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Radha Blank
Photograph: Netflix

Radha Blank: ‘I wanted this and yet it feels crazy’

Thanks to Netflix’s ‘The 40-Year-Old Version’, the New Yorker is about to go global

Phil de Semlyen
Written by
Phil de Semlyen

Radha Blank’s face is about to adorn a lot of Netflix accounts. Like, 193 million of them. ‘The term “double-edged sword” comes to mind,’ says the New York playwright-turned-filmmaker. ‘I’m wondering: When the world opens up again, am I going to be able to ride the train again? And I love taking the subway. I’m thinking: I wanted this and yet it feels crazy.’ On Friday at exactly midnight LA time, her debut film ‘The Forty-Year-Old Version’ will land on the streaming site globally and her mentions will probably catch fire. ‘It also means hearing from people whose opinion maybe I don’t value and who have very negative things to say about the film,’ she says.

There shouldn’t be too many. The Harlem native’s comedy is super-sassy, sharply funny and very pointed – about race, gentrification, cultural gatekeepers, grief, and that weird sound your knees make when you hit 40. She wrote it, directs, produces and stars in a very nearly autobiographical role as a playwright who reinvents herself as a rapper called Radhamus Prime (sample track: ‘White Man with a Black Woman’s Butt’) as she deals with attempts to water down her latest play.

Molly Windsor in ‘Make Up’On the set of ‘The Forty-Year-Old Version’ 

Blank is an overnight success story years in the making – except she isn’t. Not exactly. She has already had a taste of the limelight. She’s debuted well-received plays off-Broadway (well, mostly: ‘My first review in Time Out New York was a little lukewarm,’ she laughs) and more recently wrote for the telly spin-off of Spike Lee’s ‘She’s Gotta Have It’. But the early momentum flagged and her thirties didn’t bring the success she’d hoped for. ‘I had a play called “Seed” almost ten years ago,’ she says, ‘which was a brilliant moment for me as a playwright. I did think that things would go different for my career.’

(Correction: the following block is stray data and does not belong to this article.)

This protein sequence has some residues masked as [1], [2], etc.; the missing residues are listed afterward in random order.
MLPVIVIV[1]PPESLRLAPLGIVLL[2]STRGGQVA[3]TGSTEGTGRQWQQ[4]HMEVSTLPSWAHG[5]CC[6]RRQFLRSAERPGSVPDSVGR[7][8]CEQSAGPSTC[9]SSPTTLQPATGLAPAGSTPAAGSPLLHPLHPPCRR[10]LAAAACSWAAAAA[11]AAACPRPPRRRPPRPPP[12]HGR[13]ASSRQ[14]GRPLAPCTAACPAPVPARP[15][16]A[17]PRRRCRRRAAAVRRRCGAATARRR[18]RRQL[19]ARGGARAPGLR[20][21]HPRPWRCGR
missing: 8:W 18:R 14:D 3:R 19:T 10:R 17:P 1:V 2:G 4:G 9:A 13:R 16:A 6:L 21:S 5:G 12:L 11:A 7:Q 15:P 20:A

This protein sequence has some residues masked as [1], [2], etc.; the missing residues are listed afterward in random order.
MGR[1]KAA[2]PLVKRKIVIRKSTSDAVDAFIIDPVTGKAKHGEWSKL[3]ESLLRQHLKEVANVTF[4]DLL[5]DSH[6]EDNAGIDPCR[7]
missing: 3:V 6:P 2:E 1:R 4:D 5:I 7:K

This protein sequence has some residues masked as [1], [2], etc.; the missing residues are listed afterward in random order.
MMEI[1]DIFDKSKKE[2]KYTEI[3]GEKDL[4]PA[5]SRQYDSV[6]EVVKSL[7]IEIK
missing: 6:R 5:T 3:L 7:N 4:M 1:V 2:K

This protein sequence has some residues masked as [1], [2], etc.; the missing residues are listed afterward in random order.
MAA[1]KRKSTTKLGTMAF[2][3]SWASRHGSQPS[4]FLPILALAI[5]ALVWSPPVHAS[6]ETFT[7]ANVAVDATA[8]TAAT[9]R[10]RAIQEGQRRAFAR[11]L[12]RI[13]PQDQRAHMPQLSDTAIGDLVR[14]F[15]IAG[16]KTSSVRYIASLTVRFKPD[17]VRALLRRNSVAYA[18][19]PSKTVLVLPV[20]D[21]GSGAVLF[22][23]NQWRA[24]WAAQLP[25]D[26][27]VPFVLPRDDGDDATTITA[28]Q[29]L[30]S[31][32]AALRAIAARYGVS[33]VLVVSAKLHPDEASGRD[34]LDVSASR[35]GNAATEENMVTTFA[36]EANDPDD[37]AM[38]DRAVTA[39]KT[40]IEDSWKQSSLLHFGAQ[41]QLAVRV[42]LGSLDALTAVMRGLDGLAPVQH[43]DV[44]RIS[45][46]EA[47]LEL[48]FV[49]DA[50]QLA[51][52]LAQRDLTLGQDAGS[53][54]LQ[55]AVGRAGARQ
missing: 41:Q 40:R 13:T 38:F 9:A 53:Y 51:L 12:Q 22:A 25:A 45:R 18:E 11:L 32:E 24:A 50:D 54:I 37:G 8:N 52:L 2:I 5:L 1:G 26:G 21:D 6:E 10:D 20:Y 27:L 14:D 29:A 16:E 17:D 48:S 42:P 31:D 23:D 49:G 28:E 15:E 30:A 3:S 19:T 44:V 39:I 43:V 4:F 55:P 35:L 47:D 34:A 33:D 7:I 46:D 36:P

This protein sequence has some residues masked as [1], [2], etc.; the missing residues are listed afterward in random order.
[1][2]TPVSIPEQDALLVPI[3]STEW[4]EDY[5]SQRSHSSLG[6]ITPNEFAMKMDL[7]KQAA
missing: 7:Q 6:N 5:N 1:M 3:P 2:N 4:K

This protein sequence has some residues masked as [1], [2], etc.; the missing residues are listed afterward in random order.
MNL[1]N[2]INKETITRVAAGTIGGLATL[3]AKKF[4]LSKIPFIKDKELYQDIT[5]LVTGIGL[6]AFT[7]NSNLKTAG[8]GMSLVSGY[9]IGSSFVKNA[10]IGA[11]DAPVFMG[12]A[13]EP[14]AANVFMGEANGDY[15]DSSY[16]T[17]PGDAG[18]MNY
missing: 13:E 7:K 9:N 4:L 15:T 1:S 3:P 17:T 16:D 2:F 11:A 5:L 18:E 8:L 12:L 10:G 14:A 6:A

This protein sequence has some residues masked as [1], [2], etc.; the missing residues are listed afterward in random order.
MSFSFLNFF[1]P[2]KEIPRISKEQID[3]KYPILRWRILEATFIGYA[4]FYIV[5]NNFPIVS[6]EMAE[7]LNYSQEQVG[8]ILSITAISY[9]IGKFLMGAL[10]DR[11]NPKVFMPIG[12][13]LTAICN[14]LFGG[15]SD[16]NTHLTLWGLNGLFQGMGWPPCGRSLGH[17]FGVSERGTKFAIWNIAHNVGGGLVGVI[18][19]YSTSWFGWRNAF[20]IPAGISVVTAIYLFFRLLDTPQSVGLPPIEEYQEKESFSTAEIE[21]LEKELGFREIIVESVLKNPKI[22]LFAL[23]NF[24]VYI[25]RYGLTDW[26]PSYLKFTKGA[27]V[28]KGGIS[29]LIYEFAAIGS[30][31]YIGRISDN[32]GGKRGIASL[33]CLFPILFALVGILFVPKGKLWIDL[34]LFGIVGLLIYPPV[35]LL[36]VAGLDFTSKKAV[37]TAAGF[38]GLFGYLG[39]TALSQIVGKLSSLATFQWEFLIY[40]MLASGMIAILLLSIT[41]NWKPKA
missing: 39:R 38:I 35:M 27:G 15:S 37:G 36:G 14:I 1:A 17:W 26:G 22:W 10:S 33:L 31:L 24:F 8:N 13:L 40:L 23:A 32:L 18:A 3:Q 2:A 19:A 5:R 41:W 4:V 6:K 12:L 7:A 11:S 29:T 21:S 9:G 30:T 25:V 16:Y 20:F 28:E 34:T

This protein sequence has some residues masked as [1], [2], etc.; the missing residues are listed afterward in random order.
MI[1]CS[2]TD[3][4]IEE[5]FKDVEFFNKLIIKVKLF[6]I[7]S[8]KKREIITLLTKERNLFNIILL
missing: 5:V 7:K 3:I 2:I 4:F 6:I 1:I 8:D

Tired of waiting for opportunities, she channelled her frustrations into writing ‘The Forty-Year-Old Version’, a life-imitating-art-imitating-life story shot through with all the creative compromise you’d expect from a black-and-white, Cassavetes-riffing, Judd Apatow-title-stealing hip hop comedy – ie none at all. ‘Artists of colour are always encouraged to write universally so that more people have a way in,’ says Blank, ‘but the truer you are to your voice the more original the work will be.’ Netflix thought so too and bought it after some rave Sundance reviews.

If she has one regret, it’s that the pandemic has robbed the film of its theatrical run (although it is showing in some London cinemas). ‘You don’t shoot on 35mm for people to watch on their iPhones – or necessarily at home,’ she says,‘but I have family around the world and for them, the platform becomes a kind of digital art-house cinema.’ Having her face on our TVs, well, she can take or leave it. But having her story told means the world. ‘I wanted the film to be shared with a broad audience,’ she says. Mission accomplished. 

‘The Forty-Year-Old Version’ is in cinemas now and on Netflix from Oct 9.

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